February 18, 2013

Evangelical Left Voices and Israel


(Palestinian activist Sami Awad)

By James Fletcher

The rise of young leaders in the church who identify (more or less) as evangelicals, and who seem to have a bone to pick with Israel…continues apace.

This community, which loves to use buzzwords like, well, “community,” is heavily networked and social media-savvy. They are attractive, possess uncommon communication skills, and understand the culture intimately.

It seems to me that most pro Israel supporters in the church are largely unaware of a titanic challenge that has been incubating for decades.

As just one example, Margaret Feinberg is an engaging and emerging writer/speaker, based in Colorado. She speaks at events like “Catalyst” and her bio is emblematic of the fresh-faced, “world-changer” persona so prevalent among young evangelicals. Her bio reads, in part:

“Always up for an adventure, Margaret is known to drive 50 miles to chase down a food truck and snag Groupons for skydiving on a whim. She prefers watching comedies and laughing until her tummy aches over doing sit ups.”

I note the bio because it is important to understand that this generation will do everything in its power to separate itself from the fundie-meanies of the previous generation. This move away from traditional church began in earnest with writers like Philip Yancey, who lamented their experiences growing up in fundamentalist churches in the South.

Fair game; legalism was and is a problem in some circles. Yet, have the “New Evangelicals” gone too far? They are much more open to embracing the culture, to show that they are in fact cool people unencumbered by hateful dogma and conservative rhetoric.

Back to the Israel-bashing.

Feinberg (whose books appear in LifeWay Stores, along with Iranian-apologist Hank Hanegraaff’s) wrote a piece for the Catalyst website (www.catalystspace.com) in which she cleverly used what I’d call “Jesus language” to convey two ideas: Jesus is the Good Shepherd, and, Israel abuses the Palestinians.

This last point has become a rallying cause for the New Evangelicals. For decades, the Palestinian leadership—aware that head-to-head battles with the Israelis don’t end well for them—have cultivated relationships with American religious leaders. This is not unlike the Soviet efforts to enlist Western dupes during the Cold War. Often, mainline church officials were targeted, and they in turn became the mentors for new generations after them, including the New Evangelicals.

In fact, the transfer of mainline theology and ideology to the New Evangelicals is surely one of the most interesting religion stories of the new century.

In Feinberg’s Catalyst narrative, biblical “shepherd” imagery is used, as she relates the story of a Palestinian widow who ran afoul of Israeli troops one day. The Israeli soldiers rounded up a town’s collection of sheep and goats, ostensibly as punitive punishment for unpaid taxes.

(An aside: as with most of the New Evangelical charges against Israel, there is seemingly no documentation for the Feinberg story. It is akin to the stories of Palestinians who watch in horror as Jews inhabit their ancestral homes; inevitably, the title deed and actual key to the property is “somewhere in Turkey,” and so these unsubstantiated stories serve to portray the Jews in a most negative light.)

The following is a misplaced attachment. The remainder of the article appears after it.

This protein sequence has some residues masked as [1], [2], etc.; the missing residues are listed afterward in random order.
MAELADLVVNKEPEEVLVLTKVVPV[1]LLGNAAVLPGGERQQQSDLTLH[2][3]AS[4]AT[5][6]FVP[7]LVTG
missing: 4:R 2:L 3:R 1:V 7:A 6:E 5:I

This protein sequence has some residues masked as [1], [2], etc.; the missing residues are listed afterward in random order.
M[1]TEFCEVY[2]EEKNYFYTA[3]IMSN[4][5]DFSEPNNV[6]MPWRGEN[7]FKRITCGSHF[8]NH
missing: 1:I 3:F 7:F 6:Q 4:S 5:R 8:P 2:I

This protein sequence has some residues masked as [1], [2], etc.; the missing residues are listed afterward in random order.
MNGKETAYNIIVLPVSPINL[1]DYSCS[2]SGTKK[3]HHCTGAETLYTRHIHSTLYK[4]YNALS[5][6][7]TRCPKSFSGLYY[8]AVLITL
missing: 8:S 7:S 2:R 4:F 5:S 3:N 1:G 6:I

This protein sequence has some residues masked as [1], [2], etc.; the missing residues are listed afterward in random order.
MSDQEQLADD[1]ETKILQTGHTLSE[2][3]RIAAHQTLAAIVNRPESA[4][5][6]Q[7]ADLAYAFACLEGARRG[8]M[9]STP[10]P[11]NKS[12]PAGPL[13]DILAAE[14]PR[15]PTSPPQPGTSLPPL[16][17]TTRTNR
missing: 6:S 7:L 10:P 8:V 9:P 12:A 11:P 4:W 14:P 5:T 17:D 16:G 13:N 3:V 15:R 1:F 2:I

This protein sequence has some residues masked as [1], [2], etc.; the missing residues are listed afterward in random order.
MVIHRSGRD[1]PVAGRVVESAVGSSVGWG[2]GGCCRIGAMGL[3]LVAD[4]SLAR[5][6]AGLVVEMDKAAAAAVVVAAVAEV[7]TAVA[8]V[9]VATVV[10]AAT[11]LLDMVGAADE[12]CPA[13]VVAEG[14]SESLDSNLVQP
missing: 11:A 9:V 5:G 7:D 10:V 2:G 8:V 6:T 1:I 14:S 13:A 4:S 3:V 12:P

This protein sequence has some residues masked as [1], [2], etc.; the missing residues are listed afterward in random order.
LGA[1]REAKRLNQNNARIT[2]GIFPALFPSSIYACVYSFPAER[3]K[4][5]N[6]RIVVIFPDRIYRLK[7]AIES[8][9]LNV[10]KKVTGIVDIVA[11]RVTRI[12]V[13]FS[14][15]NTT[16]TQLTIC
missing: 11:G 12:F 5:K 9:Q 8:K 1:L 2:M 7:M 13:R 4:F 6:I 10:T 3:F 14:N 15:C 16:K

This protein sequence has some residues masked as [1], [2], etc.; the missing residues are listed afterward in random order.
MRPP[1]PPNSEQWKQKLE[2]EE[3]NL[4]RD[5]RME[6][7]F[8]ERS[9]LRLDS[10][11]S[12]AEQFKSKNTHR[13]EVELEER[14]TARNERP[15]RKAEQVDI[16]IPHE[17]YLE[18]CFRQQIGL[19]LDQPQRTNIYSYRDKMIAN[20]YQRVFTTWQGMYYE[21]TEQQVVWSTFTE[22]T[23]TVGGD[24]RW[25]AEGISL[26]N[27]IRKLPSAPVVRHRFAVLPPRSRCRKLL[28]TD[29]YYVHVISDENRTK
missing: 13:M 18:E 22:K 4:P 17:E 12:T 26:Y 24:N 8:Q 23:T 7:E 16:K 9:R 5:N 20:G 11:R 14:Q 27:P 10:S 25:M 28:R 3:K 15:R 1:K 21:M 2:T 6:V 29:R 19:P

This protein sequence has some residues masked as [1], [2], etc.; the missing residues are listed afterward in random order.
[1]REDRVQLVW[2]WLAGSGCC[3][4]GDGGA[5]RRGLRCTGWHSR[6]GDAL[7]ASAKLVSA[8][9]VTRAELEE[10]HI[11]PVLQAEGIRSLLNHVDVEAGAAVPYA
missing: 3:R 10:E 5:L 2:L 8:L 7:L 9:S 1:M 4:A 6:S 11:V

The woman asks an officer if she can pick out her sheep, since they are her sole source of income. He agrees, and his doubt at her ability to do so leaves him bemused. She calls her young son to bring his flute. The boy plays and predictably, the sheep belonging to the woman trot-out dutifully.

End of poignant, gripping story.

I mean, propaganda.

Feinberg relies on the details of this story from a Wheaton professor, Gary Burge, who has opposed Israel on political and theological grounds for a long time. It isn’t clear whether Burge witnessed this alleged event, or picked up the story from a Palestinian friend.

Burge, who chums with such Christian leaders as Hanegraaff (who spoke at a Tehran conference a year ago and afterward declared on Twitter that much of what we hear in the negative about Iran is simply not true, a whopper that perhaps would have made “New York Times” 1930s era Joseph Stalin apologist Walter Duranty blush) and recently wrote about a key priority for “Christian Palestinianists” (a term coined by British author Paul Wilkinson):

“They [Millennials] represent the great groundswell in their generation. The Zionist movement in our country is loud and scrappy. But I’m describing the young people who will be leading our churches when many of us are retired. And the prospects look good.”

When one examines the associations and networks within the New Evangelicals’ community, it is easy to see that, while many of the leaders do not have Israel on their radar, many others do. And they all cross-promote in breath-taking fashion.

For example, among the other organizations bringing in Feinberg to speak is Focus One, a mentoring project based in Rockford, Illinois. Other guest speakers include Shauna Norquist, daughter of WillowCreek co-founders Bill and Lynne Hybels. While Shauna Norquist doesn’t blog much about what the New Evangelicals call “Israel/Palestine,” her husband, Aaron, does. And of course, Lynne Hybels is a leading light in advancing the Palestinian cause and mainstreaming the Palestinian Authority in American churches.

I attended “Catalyst East” in Atlanta, in October, 2012, and was shocked by Hybels’ one-sided presentation of the Arab-Israeli conflict. One can assume that the Catalyst leadership, which has also hosted radical professor Cornel West, agrees with Hybels’ depiction of Israel.

Further, Gabe Lyons (founder of “Q” and also a frequent contributor to Catalyst) has endorsed Focus One. Lyons recently interviewed Palestinian Christian Sami Awad for Q; Awad is perhaps the point man for spreading the Palestinian narrative—with its smoothly slanted view of the Arab-Israeli conflict—throughout American churches.